An early piece of Scandinavian film footage is a short clip of the newly elected King Haakon and his family disembarking from the ship, Heimdal, at Kristiania (Oslo, as was) for the first time. Haakon and Maud were crowned the following year at Nidaros Cathedral in Trondheim.

King Haakon VII reigned for 52 years until his death in September 1957, having guided Norway through two World Wars. Indeed, he threatened to abdicate if his government wished to co-operate with the invading Nazis during World War Two. Such was the respect for him, he did not have to carry out this threat, being credited with doing much to preserve the Norwegian sense of unity and leadership.

He was the first king of an independent Norway in over five centuries, Norway having joined the Kalmar Union in 1397 under Margaret of Denmark, also Queen of Norway and Sweden because she married Haakon VI of Norway, also King of Sweden, although Swedish history becomes complicated at this time and he faced a lot of rebellions and being deposed. Although the Kalmar Union was dissolved when Gustav Vasa became King of Sweden in 1523, Norway remained joined with Denmark until 1814. Fighting in the Baltic towards the end of the Napoleonic wars (during which Denmark-Norway had been compelled to join France, and the two nations had been separated, forcing Norway to establish her own variety of government), led to the break-up of established unions. That of Denmark-Norway and Sweden-Finland.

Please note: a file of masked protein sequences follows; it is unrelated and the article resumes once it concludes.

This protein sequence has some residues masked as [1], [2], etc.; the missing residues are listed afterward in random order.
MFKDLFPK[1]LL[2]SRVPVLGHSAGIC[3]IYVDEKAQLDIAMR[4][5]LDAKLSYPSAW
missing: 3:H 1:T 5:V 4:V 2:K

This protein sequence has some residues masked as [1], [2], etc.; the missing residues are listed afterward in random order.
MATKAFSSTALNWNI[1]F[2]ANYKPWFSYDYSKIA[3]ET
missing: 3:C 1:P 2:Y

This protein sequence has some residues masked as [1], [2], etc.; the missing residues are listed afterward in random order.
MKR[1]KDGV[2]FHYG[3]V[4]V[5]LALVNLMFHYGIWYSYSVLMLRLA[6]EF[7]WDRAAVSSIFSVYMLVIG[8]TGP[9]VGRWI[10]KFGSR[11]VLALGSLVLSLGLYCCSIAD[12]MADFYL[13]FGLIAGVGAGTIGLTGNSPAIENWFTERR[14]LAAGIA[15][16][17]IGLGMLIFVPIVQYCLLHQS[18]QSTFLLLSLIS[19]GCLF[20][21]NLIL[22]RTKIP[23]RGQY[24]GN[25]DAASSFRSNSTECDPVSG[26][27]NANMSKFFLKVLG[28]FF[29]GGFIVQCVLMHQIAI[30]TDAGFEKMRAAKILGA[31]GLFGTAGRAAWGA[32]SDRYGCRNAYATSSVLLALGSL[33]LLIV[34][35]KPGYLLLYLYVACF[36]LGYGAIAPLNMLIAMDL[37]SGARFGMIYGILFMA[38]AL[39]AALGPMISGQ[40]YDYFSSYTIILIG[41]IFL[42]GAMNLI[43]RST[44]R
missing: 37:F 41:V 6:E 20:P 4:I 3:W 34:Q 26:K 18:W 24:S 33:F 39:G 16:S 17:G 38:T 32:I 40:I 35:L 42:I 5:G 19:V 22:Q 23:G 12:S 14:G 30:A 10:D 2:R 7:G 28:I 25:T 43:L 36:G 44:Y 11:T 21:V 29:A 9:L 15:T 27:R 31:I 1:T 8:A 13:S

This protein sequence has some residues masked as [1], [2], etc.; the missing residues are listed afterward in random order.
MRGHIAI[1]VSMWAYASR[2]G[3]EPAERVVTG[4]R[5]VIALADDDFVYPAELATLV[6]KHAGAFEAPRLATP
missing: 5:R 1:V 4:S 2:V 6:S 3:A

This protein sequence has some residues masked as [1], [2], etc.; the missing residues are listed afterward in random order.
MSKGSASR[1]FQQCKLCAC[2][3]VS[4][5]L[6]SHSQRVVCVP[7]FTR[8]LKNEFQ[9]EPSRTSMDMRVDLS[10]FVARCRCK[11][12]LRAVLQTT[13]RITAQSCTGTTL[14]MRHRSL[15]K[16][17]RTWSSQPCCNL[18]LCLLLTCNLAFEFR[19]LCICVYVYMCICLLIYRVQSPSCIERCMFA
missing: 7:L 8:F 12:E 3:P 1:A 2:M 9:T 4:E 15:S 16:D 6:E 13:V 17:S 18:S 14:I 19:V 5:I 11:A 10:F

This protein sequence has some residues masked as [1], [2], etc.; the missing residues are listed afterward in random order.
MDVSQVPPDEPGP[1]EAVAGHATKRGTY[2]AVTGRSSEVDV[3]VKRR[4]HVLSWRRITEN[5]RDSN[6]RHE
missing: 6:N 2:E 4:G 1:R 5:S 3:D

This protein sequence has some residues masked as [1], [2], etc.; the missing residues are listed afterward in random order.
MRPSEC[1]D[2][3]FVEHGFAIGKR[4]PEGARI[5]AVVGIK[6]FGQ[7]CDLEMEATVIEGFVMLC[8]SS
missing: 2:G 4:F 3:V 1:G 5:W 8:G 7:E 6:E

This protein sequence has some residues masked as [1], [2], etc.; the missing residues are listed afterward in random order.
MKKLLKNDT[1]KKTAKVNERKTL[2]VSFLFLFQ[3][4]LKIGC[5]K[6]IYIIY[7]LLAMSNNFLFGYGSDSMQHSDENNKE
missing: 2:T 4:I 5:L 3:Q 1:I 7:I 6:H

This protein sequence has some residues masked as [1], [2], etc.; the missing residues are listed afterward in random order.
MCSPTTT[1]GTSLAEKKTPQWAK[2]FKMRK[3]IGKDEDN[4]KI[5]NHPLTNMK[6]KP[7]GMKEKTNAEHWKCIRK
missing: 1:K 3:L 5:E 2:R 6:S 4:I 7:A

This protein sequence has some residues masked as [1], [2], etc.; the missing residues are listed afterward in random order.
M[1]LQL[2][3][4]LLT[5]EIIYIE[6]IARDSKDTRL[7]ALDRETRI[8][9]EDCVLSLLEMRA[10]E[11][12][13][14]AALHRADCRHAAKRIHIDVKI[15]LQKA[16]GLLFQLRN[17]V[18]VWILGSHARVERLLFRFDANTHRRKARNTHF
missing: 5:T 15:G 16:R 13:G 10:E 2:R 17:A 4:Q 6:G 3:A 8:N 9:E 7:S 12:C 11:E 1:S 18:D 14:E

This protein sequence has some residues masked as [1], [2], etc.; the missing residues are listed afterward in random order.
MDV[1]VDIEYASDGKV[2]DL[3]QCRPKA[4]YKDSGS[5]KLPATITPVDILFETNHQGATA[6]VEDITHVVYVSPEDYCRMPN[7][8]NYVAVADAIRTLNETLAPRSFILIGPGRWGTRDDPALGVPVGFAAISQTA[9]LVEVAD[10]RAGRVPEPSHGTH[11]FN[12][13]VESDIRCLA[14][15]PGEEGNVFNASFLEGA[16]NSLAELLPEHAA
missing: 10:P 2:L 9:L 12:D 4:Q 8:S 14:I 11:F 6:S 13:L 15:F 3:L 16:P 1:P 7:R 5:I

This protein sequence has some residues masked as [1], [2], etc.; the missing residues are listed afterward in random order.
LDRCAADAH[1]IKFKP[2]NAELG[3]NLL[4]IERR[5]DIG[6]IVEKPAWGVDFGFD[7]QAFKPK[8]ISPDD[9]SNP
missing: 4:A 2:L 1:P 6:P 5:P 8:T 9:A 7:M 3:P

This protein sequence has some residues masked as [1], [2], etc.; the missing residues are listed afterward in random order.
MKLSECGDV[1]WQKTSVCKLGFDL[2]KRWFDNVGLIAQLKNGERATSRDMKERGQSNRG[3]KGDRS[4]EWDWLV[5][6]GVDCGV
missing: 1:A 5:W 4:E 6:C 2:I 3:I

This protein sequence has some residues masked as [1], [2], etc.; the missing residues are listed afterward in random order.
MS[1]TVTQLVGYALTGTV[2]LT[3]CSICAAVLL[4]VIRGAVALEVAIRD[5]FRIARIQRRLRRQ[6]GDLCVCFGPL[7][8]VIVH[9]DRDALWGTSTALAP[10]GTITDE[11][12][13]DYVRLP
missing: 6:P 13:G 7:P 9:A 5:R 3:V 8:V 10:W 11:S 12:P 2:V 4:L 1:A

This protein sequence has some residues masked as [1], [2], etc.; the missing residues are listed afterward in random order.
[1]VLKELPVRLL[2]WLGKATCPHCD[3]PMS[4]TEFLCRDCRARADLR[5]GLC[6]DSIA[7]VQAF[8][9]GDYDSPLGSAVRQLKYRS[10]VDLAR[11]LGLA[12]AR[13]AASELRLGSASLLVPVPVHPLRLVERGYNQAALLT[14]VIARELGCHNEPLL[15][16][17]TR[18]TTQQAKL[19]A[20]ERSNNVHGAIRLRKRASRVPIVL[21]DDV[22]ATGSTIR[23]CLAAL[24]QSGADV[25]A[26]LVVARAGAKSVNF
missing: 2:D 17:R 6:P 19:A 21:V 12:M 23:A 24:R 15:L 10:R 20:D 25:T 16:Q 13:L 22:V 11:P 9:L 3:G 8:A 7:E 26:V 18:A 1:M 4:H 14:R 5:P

Norway was joined to Sweden, although it was effectively granted home rule for many matters; and Finland was subsumed into Russia.

Less than a century later, Norway was in a position to elect her own King and finally to be free of ‘foreign’ governance. And she seems to have chosen well in the Danish-born great-nephew of the Swedish king.

So, to King Haakon VII!



As promised, a recipe for Gerda’s favourite treat:
To make a dozen semlor, you will need: (a talar measure)
• 25g of yeast
• 75g of margarine or butter
• 200ml of milk
• 2 eggs
• 1 teaspoon of salt
• Half a teaspoon of cardamom
• 500ml of sugar
• 700ml of plain flour
• 2 teaspoons of baking powder
For the filling and topping, you will also need: